I ran across this history and have included it in my story. Thought you might find it interesting.
In the Encyclopedic History of the Church of Jesus Christ of Latter-day Saints by Andrew Jenson, Assistant Church Historian, published in 1941, about 2 years before we moved back to Penrose, it states:
“Penrose Ward, Big Horn Stake, Big Horn Co., Wyoming, consists of a few saints residing in a scattered condition in a farming district on the south side of the Shoshone River in Park County, Wyoming, about eight miles west southwest of Byron, and 5 ½ miles south southeast of Garland, a railway station on the Chicago, Burlington and Quincy Railroad. Only two families resided on the town site in 1930 on which the meeting house and school house is located. The rest of the people live on their respective farms which are irrigated from the Elk and Lovell Canal. This canal taps the Shoshone River about six miles above Penrose.
Penrose may be termed an outgrowth of the Byron Ward and came into existence as a branch in 1905, with Jeremiah Johnson as presiding Elder. He was succeeded in that capacity in 1907 by Peter Shirts, and in 1911 the Penrose Branch (thus named in honor of the late Charles W. Penrose) was organized as a ward, with Seth Alvin Johnson as Bishop. He was succeeded in that capacity in 1915 by James B. Wasden, who in 1928 was succeeded by Charles G. Anderson as presiding Elder. The Church membership of Penrose Ward Dec. 31, 1930, was 66, including 12 children.” (Note: That means Grandpa served as Bishop for 13 years.)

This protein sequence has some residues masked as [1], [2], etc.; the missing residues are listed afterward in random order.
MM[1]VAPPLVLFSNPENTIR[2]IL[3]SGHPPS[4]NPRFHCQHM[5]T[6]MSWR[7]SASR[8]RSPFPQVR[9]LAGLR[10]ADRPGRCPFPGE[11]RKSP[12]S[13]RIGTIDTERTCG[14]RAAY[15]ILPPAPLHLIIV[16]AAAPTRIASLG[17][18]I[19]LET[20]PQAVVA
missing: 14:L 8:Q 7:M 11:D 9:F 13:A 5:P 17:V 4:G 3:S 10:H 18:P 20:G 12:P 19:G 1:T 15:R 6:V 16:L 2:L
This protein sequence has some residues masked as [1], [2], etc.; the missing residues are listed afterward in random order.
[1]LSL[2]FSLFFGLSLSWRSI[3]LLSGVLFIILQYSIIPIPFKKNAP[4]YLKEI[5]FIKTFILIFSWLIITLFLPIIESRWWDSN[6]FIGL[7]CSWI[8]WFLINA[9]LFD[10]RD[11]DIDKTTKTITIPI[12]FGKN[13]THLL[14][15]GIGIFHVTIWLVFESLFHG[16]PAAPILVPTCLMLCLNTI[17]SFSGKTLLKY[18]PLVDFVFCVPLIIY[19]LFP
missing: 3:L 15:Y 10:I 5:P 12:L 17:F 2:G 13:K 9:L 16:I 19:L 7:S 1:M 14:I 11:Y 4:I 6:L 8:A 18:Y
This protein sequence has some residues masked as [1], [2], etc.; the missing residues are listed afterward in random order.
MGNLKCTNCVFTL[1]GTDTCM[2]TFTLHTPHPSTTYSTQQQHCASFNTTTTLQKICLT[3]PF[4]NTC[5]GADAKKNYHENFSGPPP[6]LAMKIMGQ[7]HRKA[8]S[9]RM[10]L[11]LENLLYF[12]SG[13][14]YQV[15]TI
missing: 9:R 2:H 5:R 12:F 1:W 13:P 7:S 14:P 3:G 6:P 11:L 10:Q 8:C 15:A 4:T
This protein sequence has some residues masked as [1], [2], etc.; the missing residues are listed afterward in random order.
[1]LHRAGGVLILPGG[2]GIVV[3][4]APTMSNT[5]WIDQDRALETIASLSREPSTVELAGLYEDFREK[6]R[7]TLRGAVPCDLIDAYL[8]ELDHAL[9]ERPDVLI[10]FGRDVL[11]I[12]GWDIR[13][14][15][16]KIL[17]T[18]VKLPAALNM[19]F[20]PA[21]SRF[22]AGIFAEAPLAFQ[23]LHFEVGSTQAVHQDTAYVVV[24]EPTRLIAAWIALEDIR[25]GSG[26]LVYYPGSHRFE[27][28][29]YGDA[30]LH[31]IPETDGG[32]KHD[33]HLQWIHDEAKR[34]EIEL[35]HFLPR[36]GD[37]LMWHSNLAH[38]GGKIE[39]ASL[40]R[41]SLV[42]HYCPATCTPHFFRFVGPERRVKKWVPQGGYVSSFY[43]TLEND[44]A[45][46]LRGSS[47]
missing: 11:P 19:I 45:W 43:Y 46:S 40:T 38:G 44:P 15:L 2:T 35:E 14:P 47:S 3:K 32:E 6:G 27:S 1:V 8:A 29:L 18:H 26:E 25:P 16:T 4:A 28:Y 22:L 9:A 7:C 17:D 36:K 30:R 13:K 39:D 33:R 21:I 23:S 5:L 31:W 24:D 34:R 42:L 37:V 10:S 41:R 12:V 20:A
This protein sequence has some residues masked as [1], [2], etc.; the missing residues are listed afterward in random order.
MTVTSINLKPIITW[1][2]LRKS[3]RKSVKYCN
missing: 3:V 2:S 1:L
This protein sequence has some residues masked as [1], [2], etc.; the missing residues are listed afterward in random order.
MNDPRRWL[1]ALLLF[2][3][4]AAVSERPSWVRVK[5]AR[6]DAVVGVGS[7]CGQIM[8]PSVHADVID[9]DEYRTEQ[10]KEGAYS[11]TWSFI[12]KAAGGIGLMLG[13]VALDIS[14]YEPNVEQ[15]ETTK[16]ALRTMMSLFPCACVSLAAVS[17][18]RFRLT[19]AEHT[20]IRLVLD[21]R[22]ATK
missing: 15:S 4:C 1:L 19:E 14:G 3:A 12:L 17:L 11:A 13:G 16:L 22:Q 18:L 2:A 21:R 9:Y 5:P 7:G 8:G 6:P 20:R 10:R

The following was written about Grandpa in the Latter-Day Saint Biographical Encyclopedia published in 1936. Check out how long Grandpa served as Bishop.
“Wasden, James B., Bishop of the Penrose Ward, Big Horn Stake, Wyoming, from 1915 to 1928, was born July 16, 1870, in Scipio, Millard Co., Utah, the son of John B. Wasden and Anna Sophie Jensen. He was baptized by Isaac Pierce, moved to Big Horn, and filled a mission to the Southern States in 1898-1900, was ordained a High Priest July 30, 1910, by Jesse W. Crosby, jun., and a Bishop April 11, 1915.”